Over the weekend, hundreds of naked photos of famous women celebrities were leaked onto the Internet. Jennifer Lawrence, Kate Upton, Ariana Grande and dozens more. The photos were reportedly stolen from the celebrities' own cell phones and cloud accounts by hackers and spread like wildfire through social media. The tabloid media have covered the story extensively, happy to be able to put "Jennifer Lawrence" and "naked photos" in the headline for a purportedly legitimate news story.
I started thinking about the motivations of the men who obtained these photos and distributed them to the entire world. And what I found was troubling.
If all you want is to see beautiful naked women, the Internet is full of options of women who gladly take their clothes off with full knowledge -- and perhaps hope -- that strange men will take a look. So this is not about fulfilling some basic sexual need of men.
Instead, it is the sinister pleasure the voyeur feels when exhibiting power over his victims. It is about bringing an unattainable woman down low by saying, "I can look at you naked whenever I want; I can distribute nude photos of you wherever I want; and you can't do anything about it because to me you are a thing, and I have power over you."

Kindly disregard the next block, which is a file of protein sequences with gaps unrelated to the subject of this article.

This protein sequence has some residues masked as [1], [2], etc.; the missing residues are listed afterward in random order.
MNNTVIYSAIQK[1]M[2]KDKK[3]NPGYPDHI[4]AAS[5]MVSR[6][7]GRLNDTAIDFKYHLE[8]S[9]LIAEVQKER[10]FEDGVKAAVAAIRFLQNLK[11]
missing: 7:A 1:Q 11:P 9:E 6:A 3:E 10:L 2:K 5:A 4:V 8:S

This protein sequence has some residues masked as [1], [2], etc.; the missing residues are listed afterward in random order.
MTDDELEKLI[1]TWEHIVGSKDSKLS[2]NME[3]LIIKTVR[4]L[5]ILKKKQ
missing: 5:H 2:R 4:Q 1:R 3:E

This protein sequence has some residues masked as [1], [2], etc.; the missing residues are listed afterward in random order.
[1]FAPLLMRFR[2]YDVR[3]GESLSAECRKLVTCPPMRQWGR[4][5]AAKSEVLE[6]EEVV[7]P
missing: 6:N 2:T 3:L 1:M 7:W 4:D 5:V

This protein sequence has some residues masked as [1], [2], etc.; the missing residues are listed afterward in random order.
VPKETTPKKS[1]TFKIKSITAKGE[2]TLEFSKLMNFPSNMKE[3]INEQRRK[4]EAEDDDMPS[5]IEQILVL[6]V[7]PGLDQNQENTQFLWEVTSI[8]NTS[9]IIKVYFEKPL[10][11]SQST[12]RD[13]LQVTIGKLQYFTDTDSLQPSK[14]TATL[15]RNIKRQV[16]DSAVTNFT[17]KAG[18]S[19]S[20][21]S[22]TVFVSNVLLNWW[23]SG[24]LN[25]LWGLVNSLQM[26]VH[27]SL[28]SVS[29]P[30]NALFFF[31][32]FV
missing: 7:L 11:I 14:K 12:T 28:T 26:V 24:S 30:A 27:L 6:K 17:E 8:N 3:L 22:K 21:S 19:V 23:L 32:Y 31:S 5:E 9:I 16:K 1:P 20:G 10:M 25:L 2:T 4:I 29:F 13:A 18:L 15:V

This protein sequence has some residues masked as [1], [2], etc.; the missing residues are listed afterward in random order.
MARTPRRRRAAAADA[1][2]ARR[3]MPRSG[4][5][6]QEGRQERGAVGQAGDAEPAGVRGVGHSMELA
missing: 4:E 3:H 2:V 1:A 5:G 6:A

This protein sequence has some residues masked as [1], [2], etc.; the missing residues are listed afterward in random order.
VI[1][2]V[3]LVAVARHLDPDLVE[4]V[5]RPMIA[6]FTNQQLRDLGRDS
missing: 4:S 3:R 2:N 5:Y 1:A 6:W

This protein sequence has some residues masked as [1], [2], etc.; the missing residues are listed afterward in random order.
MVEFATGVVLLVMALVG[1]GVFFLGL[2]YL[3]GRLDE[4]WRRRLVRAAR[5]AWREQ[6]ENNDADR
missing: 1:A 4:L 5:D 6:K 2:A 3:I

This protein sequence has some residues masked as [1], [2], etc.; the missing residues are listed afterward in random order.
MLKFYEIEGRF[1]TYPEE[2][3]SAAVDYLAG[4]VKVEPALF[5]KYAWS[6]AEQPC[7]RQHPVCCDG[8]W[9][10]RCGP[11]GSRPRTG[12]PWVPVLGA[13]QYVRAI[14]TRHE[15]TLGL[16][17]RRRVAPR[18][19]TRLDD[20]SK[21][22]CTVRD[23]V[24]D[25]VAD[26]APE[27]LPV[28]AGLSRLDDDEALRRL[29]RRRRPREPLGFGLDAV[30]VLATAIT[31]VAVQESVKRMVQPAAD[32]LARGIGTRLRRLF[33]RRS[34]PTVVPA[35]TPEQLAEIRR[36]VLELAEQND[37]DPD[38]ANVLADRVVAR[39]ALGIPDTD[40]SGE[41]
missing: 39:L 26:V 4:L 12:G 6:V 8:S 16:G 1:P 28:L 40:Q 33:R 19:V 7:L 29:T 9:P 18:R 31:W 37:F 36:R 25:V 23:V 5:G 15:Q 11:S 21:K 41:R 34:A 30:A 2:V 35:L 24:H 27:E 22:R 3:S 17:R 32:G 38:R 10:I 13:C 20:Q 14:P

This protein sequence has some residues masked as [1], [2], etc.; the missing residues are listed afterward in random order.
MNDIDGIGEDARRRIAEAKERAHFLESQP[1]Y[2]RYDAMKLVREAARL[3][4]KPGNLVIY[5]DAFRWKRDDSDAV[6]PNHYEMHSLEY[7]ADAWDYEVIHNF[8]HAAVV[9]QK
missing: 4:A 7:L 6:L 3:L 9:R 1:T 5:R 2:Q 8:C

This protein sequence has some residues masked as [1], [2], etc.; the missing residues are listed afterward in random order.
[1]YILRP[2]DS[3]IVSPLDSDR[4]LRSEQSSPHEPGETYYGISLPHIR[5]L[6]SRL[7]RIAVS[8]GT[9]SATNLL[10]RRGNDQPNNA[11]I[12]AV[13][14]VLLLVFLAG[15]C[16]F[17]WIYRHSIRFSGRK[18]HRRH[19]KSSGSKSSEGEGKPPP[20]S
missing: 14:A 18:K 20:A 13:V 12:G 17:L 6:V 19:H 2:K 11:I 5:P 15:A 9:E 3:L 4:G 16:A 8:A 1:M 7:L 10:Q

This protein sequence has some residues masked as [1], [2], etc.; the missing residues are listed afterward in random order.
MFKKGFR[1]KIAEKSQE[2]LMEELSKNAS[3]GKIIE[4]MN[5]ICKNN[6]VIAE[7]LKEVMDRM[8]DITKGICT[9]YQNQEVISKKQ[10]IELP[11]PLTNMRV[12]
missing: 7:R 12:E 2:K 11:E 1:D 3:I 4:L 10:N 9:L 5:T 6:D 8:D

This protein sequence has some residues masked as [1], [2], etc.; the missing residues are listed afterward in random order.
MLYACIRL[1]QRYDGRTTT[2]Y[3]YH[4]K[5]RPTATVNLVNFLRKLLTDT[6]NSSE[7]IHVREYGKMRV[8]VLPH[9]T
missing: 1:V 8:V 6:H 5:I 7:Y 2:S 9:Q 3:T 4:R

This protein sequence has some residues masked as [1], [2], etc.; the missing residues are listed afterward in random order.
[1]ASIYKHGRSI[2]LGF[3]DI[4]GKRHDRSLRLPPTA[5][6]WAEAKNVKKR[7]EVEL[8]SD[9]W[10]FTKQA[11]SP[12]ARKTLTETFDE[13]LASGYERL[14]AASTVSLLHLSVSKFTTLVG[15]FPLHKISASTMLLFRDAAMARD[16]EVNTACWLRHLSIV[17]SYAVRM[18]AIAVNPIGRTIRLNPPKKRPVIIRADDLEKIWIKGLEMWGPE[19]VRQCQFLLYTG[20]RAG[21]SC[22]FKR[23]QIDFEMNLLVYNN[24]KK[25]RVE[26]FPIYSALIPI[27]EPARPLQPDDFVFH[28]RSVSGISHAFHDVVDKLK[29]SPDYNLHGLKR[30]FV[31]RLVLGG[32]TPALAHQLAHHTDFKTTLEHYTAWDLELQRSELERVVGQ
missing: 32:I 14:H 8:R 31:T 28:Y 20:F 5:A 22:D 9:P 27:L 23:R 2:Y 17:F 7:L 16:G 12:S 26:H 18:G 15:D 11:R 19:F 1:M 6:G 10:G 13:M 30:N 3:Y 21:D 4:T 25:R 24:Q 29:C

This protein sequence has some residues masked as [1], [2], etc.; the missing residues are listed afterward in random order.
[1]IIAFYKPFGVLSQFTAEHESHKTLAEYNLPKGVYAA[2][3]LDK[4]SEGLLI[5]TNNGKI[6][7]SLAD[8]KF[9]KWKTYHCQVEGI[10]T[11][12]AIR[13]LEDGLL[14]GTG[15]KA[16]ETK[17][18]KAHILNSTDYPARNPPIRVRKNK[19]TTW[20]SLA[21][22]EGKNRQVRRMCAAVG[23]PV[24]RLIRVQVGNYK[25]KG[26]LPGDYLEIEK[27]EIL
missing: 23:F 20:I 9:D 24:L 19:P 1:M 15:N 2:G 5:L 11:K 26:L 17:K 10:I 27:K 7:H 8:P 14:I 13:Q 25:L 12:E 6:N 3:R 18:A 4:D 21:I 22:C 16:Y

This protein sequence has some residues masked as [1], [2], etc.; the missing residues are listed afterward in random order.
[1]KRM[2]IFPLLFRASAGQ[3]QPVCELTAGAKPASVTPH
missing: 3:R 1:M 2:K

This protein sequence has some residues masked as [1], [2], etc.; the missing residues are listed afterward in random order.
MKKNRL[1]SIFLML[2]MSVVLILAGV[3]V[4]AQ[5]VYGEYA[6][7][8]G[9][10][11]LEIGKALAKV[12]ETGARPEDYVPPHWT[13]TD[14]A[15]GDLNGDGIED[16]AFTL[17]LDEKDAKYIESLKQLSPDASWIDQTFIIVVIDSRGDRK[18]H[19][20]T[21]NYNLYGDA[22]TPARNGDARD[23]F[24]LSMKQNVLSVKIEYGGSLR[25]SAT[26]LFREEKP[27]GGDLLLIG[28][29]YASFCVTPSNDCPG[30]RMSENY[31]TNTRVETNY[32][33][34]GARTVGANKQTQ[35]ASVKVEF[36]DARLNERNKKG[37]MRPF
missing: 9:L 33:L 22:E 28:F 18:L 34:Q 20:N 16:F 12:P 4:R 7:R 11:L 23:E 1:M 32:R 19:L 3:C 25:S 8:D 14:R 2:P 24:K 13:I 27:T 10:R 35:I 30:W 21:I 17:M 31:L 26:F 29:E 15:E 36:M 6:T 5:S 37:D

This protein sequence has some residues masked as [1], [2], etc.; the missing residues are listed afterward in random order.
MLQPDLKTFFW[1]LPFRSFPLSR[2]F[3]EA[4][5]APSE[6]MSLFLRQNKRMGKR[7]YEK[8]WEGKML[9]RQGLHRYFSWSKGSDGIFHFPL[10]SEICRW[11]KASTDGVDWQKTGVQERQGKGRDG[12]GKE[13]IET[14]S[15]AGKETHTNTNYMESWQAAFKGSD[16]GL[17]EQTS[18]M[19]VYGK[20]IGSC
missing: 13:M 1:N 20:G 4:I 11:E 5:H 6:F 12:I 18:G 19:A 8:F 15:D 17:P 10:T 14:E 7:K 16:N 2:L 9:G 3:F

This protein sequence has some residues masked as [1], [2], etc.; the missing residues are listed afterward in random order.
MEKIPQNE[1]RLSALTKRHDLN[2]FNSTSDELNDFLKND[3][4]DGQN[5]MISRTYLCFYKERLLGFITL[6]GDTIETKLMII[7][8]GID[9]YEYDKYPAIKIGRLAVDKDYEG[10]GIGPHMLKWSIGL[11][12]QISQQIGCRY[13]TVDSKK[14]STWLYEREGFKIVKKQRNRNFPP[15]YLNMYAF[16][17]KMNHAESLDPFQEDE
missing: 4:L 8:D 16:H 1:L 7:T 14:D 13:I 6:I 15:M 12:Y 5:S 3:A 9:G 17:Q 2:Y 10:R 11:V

The commenters on the Internet and their accomplices in the media want to blame the women involved. "If they didn't want naked photos out there on the Internet, they never should have taken them." They are routinely accused of leaking them for publicity or called "sluts," "whores" or worse. The general feeling seems to be that because they are famous and attractive, they were "asking for it."
Should celebrities take naked selfies? In this digital age when cell phones are commonly hacked, my instinct is to say, "No, it's not safe." But if you are asking me whether they did anything wrong, I'd say even louder, "Hell, no!"
The "blame the victim" mentality that crops up after each of these cases is absolutely disgusting to watch. The fact that desperate men want to see them naked does not make women less deserving of respect, and the insinuation that they somehow deserve this horrible violation of their privacy is as reprehensible as the initial act.
Let's be clear: If you are a guy who has to assault a woman's dignity and privacy in order to fulfill your sexual fantasies, that says far more about you than it does about her.
The good news is that the courts do not share the tabloid media's lax standards on expectation of privacy. Two years ago, 36-year-old Florida resident Christopher Cheney hacked into the cell phones of many famous women, including Scarlett Johansson, Mila Kunis and others. Like the hackers who perpetrated this crime, he leaked stolen nude photos of the women onto the Internet. Now he is serving a 10 year sentence in federal prison and was forced to pay $66,179 in restitution.
Perhaps we need a few more men like Christopher Cheney sitting in jail cells before the lesson is learned that women are not just outlets for sexual fantasy and the right to control your own body is absolute.